Updated December, 2020
File A1-52

Yield Protection Crop Insurance

Yield Protection (YP) is a broad-based crop insurance program regulated by the United States Department of Agriculture’s Risk Management Agency (RMA) and subsidized by the Federal Crop Insurance Corporation (FCIC). Crops eligible for YP coverage in Iowa include corn, soybeans, oats, wheat, popcorn, barley, potatoes, sweet corn, dry beans, forages, grain sorghum, and green peas. Not all of these crops can be insured in all counties.

Causes of Yield Losses

For most crops, YP covers unavoidable production losses caused by drought, excessive moisture, hail, wind, frost/freeze, tornado, lightning, flood, insect infestation, plant disease, excessive temperature during pollination, wildlife damage, fire, and earthquake.

YP does not cover losses resulting from poor farming practices, low commodity prices, theft, chemical drift, and specified perils that are excluded in some policies. There are specific restrictions on some crops based on acceptable farming practices.

Determining Amount of Protection

Your insurance yield is based on your actual production history (APH), which is the average yield obtained on the insured unit for four to ten consecutive crop years in which that crop was produced.

There are two decisions that determine the amount of protection obtained from YP:

  • level of yield coverage
  • level of price coverage

example 1

Level of Coverage

You can insure most crops at 50-85% of your APH yield, in increments of 5%. Your yield guarantee per acre is equal to your YP insurance yield multiplied by the level of coverage you choose.

Level of Price

The indemnity price for YP coverage is the average daily futures market price closes during the month of February for December corn and November soybean futures. This is called the projected price or the spring projected price.

You can choose a price from 60 to100% of the indemnity price. Most producers choose coverage based on 100% of the projected price.
A low-cost, minimum level disaster policy, called catastrophic coverage (CAT), is also available. It insures your crop for 50% of your APH yield and 55% of the projected price.

Calculating Indemnity Payments

If your actual average yield (adjusted for quality) is equal to or greater than your yield guarantee, no indemnity is paid. If your average yield per acre is less than your yield guarantee, the indemnity paid is equal to the yield difference times the projected price, times the number of acres insured.

Indemnity payments are taxable income. However, the payments can be reported in the tax year following harvest if you normally sell half or more of your crop then.

example 2

Determining Crop Insurance Payments

Premium rates are based on the coverage level chosen, the insurance unit chosen, and the loss history for the county in which you farm. The premium rate, as a percent of the dollar value of protection, also varies with your APH yield.

Your premium per acre is calculated as follows:

farm’s APH yield
x percent yield coverage election
x indemnity price election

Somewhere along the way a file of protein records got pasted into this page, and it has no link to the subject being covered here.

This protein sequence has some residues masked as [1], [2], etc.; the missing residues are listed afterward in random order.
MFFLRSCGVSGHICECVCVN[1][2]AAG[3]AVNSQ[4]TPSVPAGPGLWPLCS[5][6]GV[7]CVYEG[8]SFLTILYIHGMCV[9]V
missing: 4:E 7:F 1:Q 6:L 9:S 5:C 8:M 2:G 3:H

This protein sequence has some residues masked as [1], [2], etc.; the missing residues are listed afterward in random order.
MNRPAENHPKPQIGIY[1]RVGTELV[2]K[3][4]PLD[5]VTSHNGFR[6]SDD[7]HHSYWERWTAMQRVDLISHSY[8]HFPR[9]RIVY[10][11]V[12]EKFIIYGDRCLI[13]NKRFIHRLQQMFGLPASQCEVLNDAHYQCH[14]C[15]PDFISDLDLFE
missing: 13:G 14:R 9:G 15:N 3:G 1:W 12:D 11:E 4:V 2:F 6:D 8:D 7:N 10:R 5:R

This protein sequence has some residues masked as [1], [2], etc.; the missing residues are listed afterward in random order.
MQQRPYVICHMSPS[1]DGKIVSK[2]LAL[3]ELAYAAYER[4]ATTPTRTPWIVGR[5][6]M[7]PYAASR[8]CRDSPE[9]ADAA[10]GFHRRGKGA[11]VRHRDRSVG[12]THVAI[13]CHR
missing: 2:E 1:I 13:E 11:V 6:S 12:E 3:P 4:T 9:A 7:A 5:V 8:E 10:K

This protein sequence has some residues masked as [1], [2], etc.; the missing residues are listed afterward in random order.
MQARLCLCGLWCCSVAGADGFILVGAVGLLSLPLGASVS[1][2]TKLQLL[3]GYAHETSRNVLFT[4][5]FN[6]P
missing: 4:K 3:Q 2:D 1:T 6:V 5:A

x premium rate (varies by crop, county)
x subsidy factor

To encourage broader participation, Congress authorized FCIC to subsidize YP premiums. The amount of the subsidy depends on the coverage level and units structure chosen. The percent of the premium that is paid from this subsidy varies from 100% for catastrophic level coverage to 38% or less for the highest levels of coverage under basic and optional units.

Either basic, optional, or enterprise units are available under YP policies. Enterprise units receive a higher level of premium subsidy. For more information on insurance units, see Ag Decision Maker File A1-55/FM 1860 Proven Yields and Insurance Units for Crop Insurance.

There is also a catastrophic risk protection plan to indemnify producers for decreases in yield due to natural causes of loss called the Catastrophic Risk Protection (CAT) Endorsement. This plan has an administrative fee of $655 for each crop in the county and covers losses greater than 50% loss in yield, indemnified at 55% of the expected market price.You have the option of buying YP with or without hail and fire coverage. However, if you choose to opt out of the hail and fire insurance component, an equivalent dollar amount of hail and fire coverage must be purchased with a separate hail and fire policy. YP premiums will be reduced if hail and fire coverage is excluded.

example 3

Premiums are generally billed in August. If the premium is not paid on or before October 1 or arrangements made for payment, interest may be charged for late payment.

If an indemnity payment is to be made, the premium cost will be deducted from the indemnity. Premiums paid are a tax-deductible farm expense.

Estimated premiums for YP and other types of crop insurance policies can be obtained from a crop insurance agent or the following websites:


Prepared by Alejandro Plastina, extension economist, 515-294-6160, plastina@iastate.edu
Original author: William Edwards, retired economist. Questions?


Alejandro Plastina

extension economist
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William Edwards

Original author
retired extension economist
View more from this author